So sweet to be out on such a beautiful morning as was this. Especially with a great group to hang-out with. Twenty birders lined up eagerly awaiting the starting gate to open. The gate opened and many hurried to their cars and made a mad dash ----- to the bathrooms! Once "bidness" was tended to it was on to scouting the trees. The sleepy "Barred Owl",who probably had hunted all night to feed his chicks was our first photo op. He did not open his eyes once, well maybe just a peek, but otherwise totally ignored us. Lots of feeding in the canopy with N Parulas, Great-crested Flycatchers everywhere, Red-eyed, White-eyed, Yellow-throated Vireos, Chickadees, Titmice, Hermit Thrush, Kinglets, Blue-gray Gnatcatchers, 6 Warbler species including the Prairie. Then into the back area where the American Bittern was attempting to hide in plain sight. We had 45 species. This eBird link lists them all. It was then off to River Ratz Cafe for lunch and then back to Lake Townsen where 7 of us walked down to the boat dock seeing Vireos, warblers, and getting to the dock getting good views of the Prothonotary Warbler. Walking back to the cars and watching a Swallow-tailed kite circling us and bidding us adieu. Here at this link is the eBird list of the 24 species for this area. A good time was had by all.
Some people just don't let a little shower stop them. Apparently 10 plus 2 decided that" into each life a little rain must fall." It didn't turn out as bad as was predicted from the weather station and the radar image. It just sprinkled for the period that we were there which was a little over two hours. Thank you Julie for calling me and alerting that some avid birders had shown up. Julie led the group until I arrived. We were hoping to see the Barred Owl that I had spotted earlier in the week, but we only heard the call. We did hear or spotted Red-eyed, White-eyed and Yellow-throated Vireos. Northern Parulas were abundant. It was difficult to see color as most of the smaller birds were high in the canopy. The list of 28 species seen or heard is at this eBird link. The photo of the Barred Owl is the one I took earlier in the week from its perch near the Butterfly Garden.
Fourteen of us met at the first lake and got Limpkin, Sandhill Crane, Horned & Pied-billed Grebes,Great, Tricolored Egrets. Next stop larger lake and boat ramp with a greater number of species. Blue-Gray Gnatcatcher, Kinglets, House Wrens, Cedar Waxwings, Parulas, Palm, Yellow-rumped, Black & White, three species of Vireo, a "congregation" of White Ibis (200 +) flew over. The exciting part of the trip was viewing an adult Bald Eagle chasing an Osprey for his fish and being joined by two other Eagles. The Osprey dropped the fish and the Bald Eagle caught it. The full list of 51 species can be seen at this eBird link.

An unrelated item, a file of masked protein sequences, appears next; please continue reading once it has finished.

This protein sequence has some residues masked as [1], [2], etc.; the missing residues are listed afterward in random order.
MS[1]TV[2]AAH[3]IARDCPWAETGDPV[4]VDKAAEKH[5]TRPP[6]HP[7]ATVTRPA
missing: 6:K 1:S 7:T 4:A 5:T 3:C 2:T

Seventeen avid birders joined in the two hour adventure this morning. We began by birding the entrance and stopping at the lake front to check out the inhabitants. The entrance gave us Wild Turkey,Red-eyed and White-eyed Vireos with other common inhabitants. The lake had Common Gallinules, Grebes, American Coots, Anhingas, Great Blue, Little Blue Herons, Great Egret, Sandhill Cranes. Walking the edge gave us photo ops of Sedge Wren, Common Yellowthroat, Swamp Sparrow, Eastern Phoebe, Blue-gray Gnatcatcher, Black & White, Yellow-throated Vireo, Northern Parula, Palm warbler, Ruby-crowned Kinglets. And this was about the time to cut the trek short and dodge the rain that was coming in off the lake. The morning was productive with 45 species which can be seen at this eBird link.
Oh What a beautiful morning! Twenty-one birders came out to the WMA this morning. It was sweet to be without heavy clothes. The temp got up to 77. We had Green Heron flyover at the entrance with Wood Stork, Eastern Bluebirds, Yellow-rumped, Yellow-throated, Black & White,, Pine, Palm, Northern Parulas all about. Blue-gray Gnatcatcher, Ruby-crowned Kinglet, Sedge & Carolina Wren. We walked out to Mill Creek to the boardwalk and heard two Barred Owls calling. This is also where I saw my FOS Swallow-tailed Kite. We actually saw three before we left the area. The outing gave us a total of 43 species of which can be seen at this eBird link.